GLANDS-A patient's guide
What is a gland?
A gland is an organised collection of cells that functions as a secretory or excretory organ. The human body has many different types of glands situated in various organs. Glands generally produce hormones or enzymes or other substances that perform essential functions.
When people talk about "swollen glands", they are often talking about lymph nodes. Lymph nodes and lymphatic vessels form a network in the body which plays an essential role in fighting infection. The lymph nodes contain white blood cells called lymphocytes which help destroy bacteria or other harmful cells. They can therefore become enlarged or swollen when they are fighting an infection because they must produce additional white blood cells.
Clusters of lymph nodes are found on either side of the neck, in the armpits and in the groin. Swelling of the neck lymph nodes is often associated with a throat or respiratory tract infection.
Swollen lymph nodes in the groin may be indicative of infection in the legs or genital area.
As lymphatic vessels drain tissue fluid (lymph) to lymph nodes, cancer can spread via the lymphatic system and swollen lymph nodes may sometimes be indicative of the spread of cancer.
If you notice swollen lymph glands , you should have them checked by a doctor.
Glands form an important part of the endocrine system, the system in the body that involves hormones. Some of such endocrine glands are:
1) Pituitary gland: The pituitary is a small gland found near the base of the brain. It is an important regulator of many hormones, interacting with signals from the hypothalamus to help produce various hormones (FSH and LH), which drive the production of "sex hormones" oestrogen and testosterone.
It also produces a hormone called prolactin,important in the production of milk.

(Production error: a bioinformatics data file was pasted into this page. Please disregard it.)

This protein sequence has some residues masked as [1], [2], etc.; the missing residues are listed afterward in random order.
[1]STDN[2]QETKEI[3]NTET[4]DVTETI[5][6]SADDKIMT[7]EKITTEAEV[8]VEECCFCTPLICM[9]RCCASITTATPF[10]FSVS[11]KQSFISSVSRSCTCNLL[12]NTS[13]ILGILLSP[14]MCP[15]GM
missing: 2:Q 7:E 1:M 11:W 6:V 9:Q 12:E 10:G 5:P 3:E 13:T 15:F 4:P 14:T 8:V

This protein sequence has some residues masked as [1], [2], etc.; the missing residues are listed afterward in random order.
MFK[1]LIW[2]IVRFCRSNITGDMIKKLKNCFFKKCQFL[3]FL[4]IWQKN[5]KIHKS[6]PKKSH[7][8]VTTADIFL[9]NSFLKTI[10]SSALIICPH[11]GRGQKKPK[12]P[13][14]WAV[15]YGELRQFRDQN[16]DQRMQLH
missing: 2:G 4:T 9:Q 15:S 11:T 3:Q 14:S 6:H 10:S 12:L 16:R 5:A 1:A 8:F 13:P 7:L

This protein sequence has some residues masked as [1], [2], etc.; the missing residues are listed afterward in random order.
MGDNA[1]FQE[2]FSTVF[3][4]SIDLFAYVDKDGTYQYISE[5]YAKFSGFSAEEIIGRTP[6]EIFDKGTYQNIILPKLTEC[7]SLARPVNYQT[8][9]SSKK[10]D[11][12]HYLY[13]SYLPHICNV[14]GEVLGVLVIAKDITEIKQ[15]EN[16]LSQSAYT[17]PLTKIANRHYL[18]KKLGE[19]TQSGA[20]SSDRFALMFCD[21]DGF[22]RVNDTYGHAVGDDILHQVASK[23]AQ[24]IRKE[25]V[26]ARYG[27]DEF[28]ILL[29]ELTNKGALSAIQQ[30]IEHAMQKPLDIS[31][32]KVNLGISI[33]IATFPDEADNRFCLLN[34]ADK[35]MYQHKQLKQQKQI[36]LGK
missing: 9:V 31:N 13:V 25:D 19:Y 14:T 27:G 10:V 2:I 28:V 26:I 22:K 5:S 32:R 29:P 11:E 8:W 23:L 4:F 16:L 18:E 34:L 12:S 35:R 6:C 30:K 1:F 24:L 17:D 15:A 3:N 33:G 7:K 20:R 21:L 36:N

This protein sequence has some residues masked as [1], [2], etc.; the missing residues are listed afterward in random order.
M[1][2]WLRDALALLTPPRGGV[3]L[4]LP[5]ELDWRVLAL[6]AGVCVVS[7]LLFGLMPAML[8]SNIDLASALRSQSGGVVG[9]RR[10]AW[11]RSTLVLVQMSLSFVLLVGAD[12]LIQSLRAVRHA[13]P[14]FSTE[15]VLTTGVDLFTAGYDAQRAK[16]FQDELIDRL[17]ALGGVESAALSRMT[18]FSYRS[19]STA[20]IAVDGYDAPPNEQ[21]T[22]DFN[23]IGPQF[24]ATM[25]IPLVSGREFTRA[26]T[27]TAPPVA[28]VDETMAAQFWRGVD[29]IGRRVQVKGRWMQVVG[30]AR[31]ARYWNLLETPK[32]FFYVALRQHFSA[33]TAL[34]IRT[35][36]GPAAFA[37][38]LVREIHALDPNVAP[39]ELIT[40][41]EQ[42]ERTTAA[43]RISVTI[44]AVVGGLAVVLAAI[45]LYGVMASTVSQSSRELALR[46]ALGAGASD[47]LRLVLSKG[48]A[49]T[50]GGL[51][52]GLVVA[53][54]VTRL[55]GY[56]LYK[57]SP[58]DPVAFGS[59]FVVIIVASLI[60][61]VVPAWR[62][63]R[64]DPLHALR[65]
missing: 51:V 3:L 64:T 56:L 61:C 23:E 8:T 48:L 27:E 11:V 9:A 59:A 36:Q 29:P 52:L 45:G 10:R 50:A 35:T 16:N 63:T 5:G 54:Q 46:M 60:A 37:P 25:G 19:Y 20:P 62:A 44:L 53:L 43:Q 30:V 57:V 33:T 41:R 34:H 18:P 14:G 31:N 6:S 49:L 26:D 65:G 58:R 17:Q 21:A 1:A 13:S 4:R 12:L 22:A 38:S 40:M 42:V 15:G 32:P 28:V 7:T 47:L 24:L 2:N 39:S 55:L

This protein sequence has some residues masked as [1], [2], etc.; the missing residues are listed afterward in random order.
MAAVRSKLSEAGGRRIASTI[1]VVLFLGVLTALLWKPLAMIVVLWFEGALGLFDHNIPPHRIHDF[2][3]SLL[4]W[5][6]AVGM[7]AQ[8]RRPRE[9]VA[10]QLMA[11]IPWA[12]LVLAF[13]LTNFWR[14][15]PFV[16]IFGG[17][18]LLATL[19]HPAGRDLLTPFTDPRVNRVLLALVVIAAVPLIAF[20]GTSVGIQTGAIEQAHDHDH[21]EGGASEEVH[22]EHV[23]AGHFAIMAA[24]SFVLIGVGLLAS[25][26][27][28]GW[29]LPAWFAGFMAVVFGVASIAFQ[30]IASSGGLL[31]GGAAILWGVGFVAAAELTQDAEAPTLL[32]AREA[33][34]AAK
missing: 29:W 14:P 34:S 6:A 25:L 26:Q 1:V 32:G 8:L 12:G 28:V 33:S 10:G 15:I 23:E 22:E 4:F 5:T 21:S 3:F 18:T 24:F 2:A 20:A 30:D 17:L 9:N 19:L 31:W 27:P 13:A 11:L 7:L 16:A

2) Thyroid gland: The thyroid gland is situated in the neck, overlying part of the trachea. It is responsible for producing thyroid hormone, which has many functions in various tissues of the body.(see articles on hypothyroidism(under active) and hypothyroidism(overactive).
3) Adrenal glands:
These glands, otherwise known as the suprarenal glands, small triangular glands situated on top of each kidney. They function interactively with the hypothalamus in the brain and the pituitary to produces many different hormones, including cortisol and adrenalin.
This important gland is both an endocrine (hormone-producing) and an exocrine (enzyme-secreting) gland. The most important hormone produced by the pancreas is insulin, essential for the body's regulation of sugar. The exocrine function of the pancreas concerns the production of important enzymes which help digestion.
Other important glands
1) Salivary glands: The salivary glands are located in and around the mouth and throat. They secret saliva into the mouth, which moistens the mouth, aids digestion and helps protect teeth from decay.
Small stones can occasionally form in the glands or their ducts and cause swelling and pain on eating. This obstruction of the flow of saliva can sometimes lead to infection and may need antibiotic treatment.
Mumps is a well-known viral infection of the parotid glands, the largest salivary glands.
2) Prostate: The prostate is a small gland located just underneath the bladder in males. Secretions from the prostate form part of the seminal fluid (semen). Enlargement of the prostate is common in older men, and can lead to difficulties passing urine. In these cases, medical advice should be sought. The underlying cause may be benign (Benign Prostatic Hyperplasia) or malignant and appropriate treatment can usually be instituted.